In recent months, I’ve been branded a “serious” person. I suppose it’s because, in spite of myself, I get turned on by big words and political debates. I watch documentaries about World Wars and the commercialization of food — I use phrases like “the commercialization of food.” I think I can comfortably assume that when folks characterize someone as “serious,” they do so with little or no ill-intention. They mean to distinguish you from the masses for whom everyday life out in the world is serious enough — the people who choose not to compound their personal problems with foreign peoples’ shit or U.S. Congressional back and forth over some arbitrary issue. Life is hard out here, y’all. And folks really just wanna be entertained.
But entertainment in lieu of information comes with a hefty price tag. If we were capable of both, I’d bypass my soapbox and turn to The Bachelorette to keep up with pop culture. But we aren’t capable of both. How else do you account for Flavor of Love? Soulja Boy? Kim Kardashian? And what the fuck is a Bad Girls Club? What’s so special about them that they get to be on tv? Who are these
hoes “bad girls”?
I firmly believe that life and art are symbiotically related; they feed off one another, for better or for worse. There was a time when artistry was defined by the voice it gave to the reality its artists lived. Jazz from Black musicians during the 40s was syncopated rebellion against inequality and discrimination, and upbeat swing that might lead you to believe shit was actually cool for folks. Likewise, the condition of urban life in some of America’s best known cities gave birth to hip hop music and hip hop culture. Brothas and sistas rapped about selling dope, and about “gang banging” to survive and to establish some semblance of family and protection, because this was the life they knew — the only life they knew. There are some contemporary moments that hearken back to that era, too. On Say Hello from the American Gangster album, Jay-Z’s like:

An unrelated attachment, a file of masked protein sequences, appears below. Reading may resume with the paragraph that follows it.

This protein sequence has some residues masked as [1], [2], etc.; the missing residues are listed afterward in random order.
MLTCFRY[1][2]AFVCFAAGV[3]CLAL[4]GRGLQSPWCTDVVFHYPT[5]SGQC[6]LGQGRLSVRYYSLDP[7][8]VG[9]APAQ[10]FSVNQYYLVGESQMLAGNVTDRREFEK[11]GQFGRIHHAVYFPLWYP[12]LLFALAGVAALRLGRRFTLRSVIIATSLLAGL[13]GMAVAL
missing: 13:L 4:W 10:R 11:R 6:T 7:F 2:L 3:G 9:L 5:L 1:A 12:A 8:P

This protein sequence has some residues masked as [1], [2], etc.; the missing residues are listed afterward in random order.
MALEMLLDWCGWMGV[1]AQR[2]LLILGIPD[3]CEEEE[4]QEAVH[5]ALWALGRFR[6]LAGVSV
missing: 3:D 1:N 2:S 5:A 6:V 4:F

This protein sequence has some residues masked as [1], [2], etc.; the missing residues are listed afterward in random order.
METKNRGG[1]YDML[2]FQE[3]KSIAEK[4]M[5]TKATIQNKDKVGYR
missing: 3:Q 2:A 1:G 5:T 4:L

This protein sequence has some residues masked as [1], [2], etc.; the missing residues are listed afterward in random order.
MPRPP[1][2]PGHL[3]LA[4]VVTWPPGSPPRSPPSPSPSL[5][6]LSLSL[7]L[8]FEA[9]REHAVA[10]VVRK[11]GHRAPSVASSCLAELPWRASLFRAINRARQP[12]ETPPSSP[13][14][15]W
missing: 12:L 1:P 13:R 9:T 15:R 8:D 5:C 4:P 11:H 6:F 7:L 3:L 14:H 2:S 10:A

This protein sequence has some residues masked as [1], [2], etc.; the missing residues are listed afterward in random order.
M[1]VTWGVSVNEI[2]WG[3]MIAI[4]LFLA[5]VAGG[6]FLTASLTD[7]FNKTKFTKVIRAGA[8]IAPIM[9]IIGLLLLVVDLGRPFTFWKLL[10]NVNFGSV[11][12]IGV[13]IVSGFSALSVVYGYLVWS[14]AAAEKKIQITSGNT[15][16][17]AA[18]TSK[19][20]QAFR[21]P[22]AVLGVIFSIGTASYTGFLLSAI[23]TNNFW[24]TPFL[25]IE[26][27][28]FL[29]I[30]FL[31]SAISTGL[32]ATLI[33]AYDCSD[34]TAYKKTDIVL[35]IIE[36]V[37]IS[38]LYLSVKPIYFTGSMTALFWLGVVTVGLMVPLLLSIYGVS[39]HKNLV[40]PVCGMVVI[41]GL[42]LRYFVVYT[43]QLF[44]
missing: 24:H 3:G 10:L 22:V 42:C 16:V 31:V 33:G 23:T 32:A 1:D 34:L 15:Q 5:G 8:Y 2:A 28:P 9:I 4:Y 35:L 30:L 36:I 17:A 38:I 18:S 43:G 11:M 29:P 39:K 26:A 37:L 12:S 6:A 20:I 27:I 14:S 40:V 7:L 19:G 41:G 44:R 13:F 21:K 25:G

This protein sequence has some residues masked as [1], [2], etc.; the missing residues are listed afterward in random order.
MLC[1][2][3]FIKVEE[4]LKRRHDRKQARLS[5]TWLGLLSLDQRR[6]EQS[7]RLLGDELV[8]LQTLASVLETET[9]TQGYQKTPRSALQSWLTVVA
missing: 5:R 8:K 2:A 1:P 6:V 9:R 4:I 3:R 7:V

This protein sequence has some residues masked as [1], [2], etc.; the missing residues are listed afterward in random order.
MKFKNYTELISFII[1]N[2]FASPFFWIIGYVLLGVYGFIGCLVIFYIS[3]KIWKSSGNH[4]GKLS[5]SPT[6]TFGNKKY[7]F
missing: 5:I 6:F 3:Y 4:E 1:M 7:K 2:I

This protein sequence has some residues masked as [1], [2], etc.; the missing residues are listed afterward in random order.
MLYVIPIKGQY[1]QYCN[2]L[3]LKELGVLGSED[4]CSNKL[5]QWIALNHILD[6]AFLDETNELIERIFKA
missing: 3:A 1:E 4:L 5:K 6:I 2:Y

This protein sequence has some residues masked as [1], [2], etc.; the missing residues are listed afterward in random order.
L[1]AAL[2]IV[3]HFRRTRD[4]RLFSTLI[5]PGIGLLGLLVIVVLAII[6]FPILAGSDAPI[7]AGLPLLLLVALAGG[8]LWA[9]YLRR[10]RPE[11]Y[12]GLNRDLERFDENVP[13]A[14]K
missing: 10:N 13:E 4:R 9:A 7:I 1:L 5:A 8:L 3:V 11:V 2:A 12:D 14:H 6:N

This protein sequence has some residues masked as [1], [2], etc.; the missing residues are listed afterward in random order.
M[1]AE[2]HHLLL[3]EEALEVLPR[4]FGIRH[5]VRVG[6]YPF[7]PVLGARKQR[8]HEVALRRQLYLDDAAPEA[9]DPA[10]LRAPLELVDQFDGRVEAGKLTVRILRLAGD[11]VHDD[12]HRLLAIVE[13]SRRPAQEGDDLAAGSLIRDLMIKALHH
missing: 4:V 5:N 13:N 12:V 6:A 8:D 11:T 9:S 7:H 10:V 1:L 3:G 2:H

We aint thugs for the sake of just bein thugs/nobody do that where we grew at, nigga duh/the poverty line we not above, so out come the mask and gloves cause we aint feelin the love/ we aint doin crime for the sake of doin crimes/ we movin dimes cause we aint doin fine/one outta three of us is locked up doin time/you know what that type of shit can do to a nigga’s mind…
There was once substance in what also entertained us. And where there was substance, there existed the potential for information and education. It appears that what drives us now is our need to be entertained. We live to see manufactured drama unfold, to watch cats shuck and jive for our limited attention spans. “Reality” tv shows, for example, aren’t even shows about real people anymore. Their casts are now chock full of caricatures of personalities, which must include: the promiscuous gay guy; the kinda sorta lesbian that will do it to a dude given the right vodka proof; the bitch; the Black; the loose white girl; the one who’s a little off and might have some undealt-with mental/emotional situations, and the white boy (who is either country-boy-virginal, or frat-boy-asshole — there are no in betweens in reality tv). This isn’t the real world; it’s a real-type world created for our amusement.
Last week, someone tweeted this Daily Show clip of Don Lemon lamenting that the news network he reports for — the “most trusted name in news” — severely shorts its trustworthiness with attempts to entertain intermingled with its job to inform.
I get Lemon’s irritation. Because it’s all fun and games until you get hoodwinked by the shuck and jive. And that’s the price we pay. We get exhausted at the notion of learning something new, and disenchanted with intellectual curiosity. We get so wrapped up in what happens in fake life that we can barely come up for air when real life lays in the balance. I’m a political scientist, and I have a fetish for learning so I admit to being a bit biased. However, I don’t have to be either of those things to notice that what I don’t know, can most certainly hurt me.
I wrote last week about the debt ceiling debate that had been unnecessarily holding our economy hostage. Let me be clearer about that: it was Republicans holding the economy hostage, and it was a Republican ideologically-oriented “deal” that was passed to avert another economic disaster. It’s important to know this because the economic forecast as a result of the passage of the “bipartisan” deal is cloudy than a muthafucka. Yesterday, the markets plummeted in reaction, and today our nation sits at the precipice of recession 2.0. If and when the shit hits the fan is too late to remember that you voted for the people who made these decisions. Or that you didn’t vote for the people who would have made different ones (which, in essence, was a vote for your opposition).
Either way, the lesson going forward should be: you can watch what happens live, but you must also watch what happens — to our lives — when our collective desire for a court jester supersedes our collective desire to know shit.